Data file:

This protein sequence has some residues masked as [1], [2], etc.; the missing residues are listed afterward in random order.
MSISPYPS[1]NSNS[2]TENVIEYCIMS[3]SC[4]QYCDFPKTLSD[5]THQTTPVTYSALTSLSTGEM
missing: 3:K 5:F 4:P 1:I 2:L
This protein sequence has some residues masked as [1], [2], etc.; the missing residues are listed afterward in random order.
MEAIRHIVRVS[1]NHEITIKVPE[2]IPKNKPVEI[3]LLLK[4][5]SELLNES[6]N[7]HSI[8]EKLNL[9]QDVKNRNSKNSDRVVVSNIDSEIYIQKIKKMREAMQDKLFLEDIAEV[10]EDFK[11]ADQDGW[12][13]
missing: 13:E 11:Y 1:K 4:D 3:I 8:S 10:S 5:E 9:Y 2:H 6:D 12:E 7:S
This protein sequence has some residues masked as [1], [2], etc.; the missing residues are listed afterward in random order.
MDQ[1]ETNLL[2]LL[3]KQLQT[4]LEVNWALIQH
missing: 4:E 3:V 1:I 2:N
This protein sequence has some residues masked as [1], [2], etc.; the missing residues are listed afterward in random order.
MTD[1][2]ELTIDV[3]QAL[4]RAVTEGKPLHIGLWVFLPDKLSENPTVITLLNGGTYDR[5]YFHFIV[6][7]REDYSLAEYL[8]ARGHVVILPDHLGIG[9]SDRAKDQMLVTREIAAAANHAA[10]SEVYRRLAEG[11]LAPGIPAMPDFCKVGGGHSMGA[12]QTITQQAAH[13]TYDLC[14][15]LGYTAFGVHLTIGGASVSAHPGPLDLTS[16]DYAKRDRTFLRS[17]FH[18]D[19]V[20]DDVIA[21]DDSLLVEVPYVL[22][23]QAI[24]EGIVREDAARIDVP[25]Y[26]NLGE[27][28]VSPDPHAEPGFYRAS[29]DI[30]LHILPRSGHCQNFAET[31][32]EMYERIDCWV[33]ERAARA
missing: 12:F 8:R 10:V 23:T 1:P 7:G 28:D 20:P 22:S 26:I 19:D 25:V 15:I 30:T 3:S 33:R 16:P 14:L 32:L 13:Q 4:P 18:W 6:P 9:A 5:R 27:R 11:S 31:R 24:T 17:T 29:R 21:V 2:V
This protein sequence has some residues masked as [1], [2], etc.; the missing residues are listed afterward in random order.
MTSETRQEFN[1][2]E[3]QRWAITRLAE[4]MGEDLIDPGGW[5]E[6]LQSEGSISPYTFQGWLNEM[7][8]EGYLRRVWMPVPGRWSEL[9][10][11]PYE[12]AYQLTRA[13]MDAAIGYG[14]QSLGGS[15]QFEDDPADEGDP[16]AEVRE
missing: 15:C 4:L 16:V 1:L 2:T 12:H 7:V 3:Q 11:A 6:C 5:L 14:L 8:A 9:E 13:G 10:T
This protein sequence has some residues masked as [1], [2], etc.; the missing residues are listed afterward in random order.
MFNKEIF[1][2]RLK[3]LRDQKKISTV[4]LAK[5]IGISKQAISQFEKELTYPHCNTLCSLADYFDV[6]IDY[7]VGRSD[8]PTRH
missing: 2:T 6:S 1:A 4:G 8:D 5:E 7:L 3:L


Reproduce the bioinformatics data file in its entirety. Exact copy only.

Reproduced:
This protein sequence has some residues masked as [1], [2], etc.; the missing residues are listed afterward in random order.
MSISPYPS[1]NSNS[2]TENVIEYCIMS[3]SC[4]QYCDFPKTLSD[5]THQTTPVTYSALTSLSTGEM
missing: 3:K 5:F 4:P 1:I 2:L
This protein sequence has some residues masked as [1], [2], etc.; the missing residues are listed afterward in random order.
MEAIRHIVRVS[1]NHEITIKVPE[2]IPKNKPVEI[3]LLLK[4][5]SELLNES[6]N[7]HSI[8]EKLNL[9]QDVKNRNSKNSDRVVVSNIDSEIYIQKIKKMREAMQDKLFLEDIAEV[10]EDFK[11]ADQDGW[12][13]
missing: 13:E 11:Y 1:K 4:D 3:I 8:S 10:S 5:E 9:Y 2:H 6:D 12:E 7:S
This protein sequence has some residues masked as [1], [2], etc.; the missing residues are listed afterward in random order.
MDQ[1]ETNLL[2]LL[3]KQLQT[4]LEVNWALIQH
missing: 4:E 3:V 1:I 2:N
This protein sequence has some residues masked as [1], [2], etc.; the missing residues are listed afterward in random order.
MTD[1][2]ELTIDV[3]QAL[4]RAVTEGKPLHIGLWVFLPDKLSENPTVITLLNGGTYDR[5]YFHFIV[6][7]REDYSLAEYL[8]ARGHVVILPDHLGIG[9]SDRAKDQMLVTREIAAAANHAA[10]SEVYRRLAEG[11]LAPGIPAMPDFCKVGGGHSMGA[12]QTITQQAAH[13]TYDLC[14][15]LGYTAFGVHLTIGGASVSAHPGPLDLTS[16]DYAKRDRTFLRS[17]FH[18]D[19]V[20]DDVIA[21]DDSLLVEVPYVL[22][23]QAI[24]EGIVREDAARIDVP[25]Y[26]NLGE[27][28]VSPDPHAEPGFYRAS[29]DI[30]LHILPRSGHCQNFAET[31][32]EMYERIDCWV[33]ERAARA
missing: 12:F 8:R 10:V 23:T 1:P 7:G 28:D 20:P 22:S 26:I 19:D 25:V 15:I 30:T 3:S 33:R 16:P 14:L 32:L 13:Q 4:P 18:W 6:P 9:A 5:R 27:R 11:S 31:R 24:T 17:T 29:R 21:V 2:V
This protein sequence has some residues masked as [1], [2], etc.; the missing residues are listed afterward in random order.
MTSETRQEFN[1][2]E[3]QRWAITRLAE[4]MGEDLIDPGGW[5]E[6]LQSEGSISPYTFQGWLNEM[7][8]EGYLRRVWMPVPGRWSEL[9][10][11]PYE[12]AYQLTRA[13]MDAAIGYG[14]QSLGGS[15]QFEDDPADEGDP[16]AEVRE
missing: 15:C 4:L 16:V 1:L 2:T 12:H 7:V 3:Q 11:A 6:C 5:L 14:L 8:A 9:E 13:G 10:T
This protein sequence has some residues masked as [1], [2], etc.; the missing residues are listed afterward in random order.
MFNKEIF[1][2]RLK[3]LRDQKKISTV[4]LAK[5]IGISKQAISQFEKELTYPHCNTLCSLADYFDV[6]IDY[7]VGRSD[8]PTRH
missing: 2:T 6:S 1:A 4:G 8:D 5:E 7:L 3:L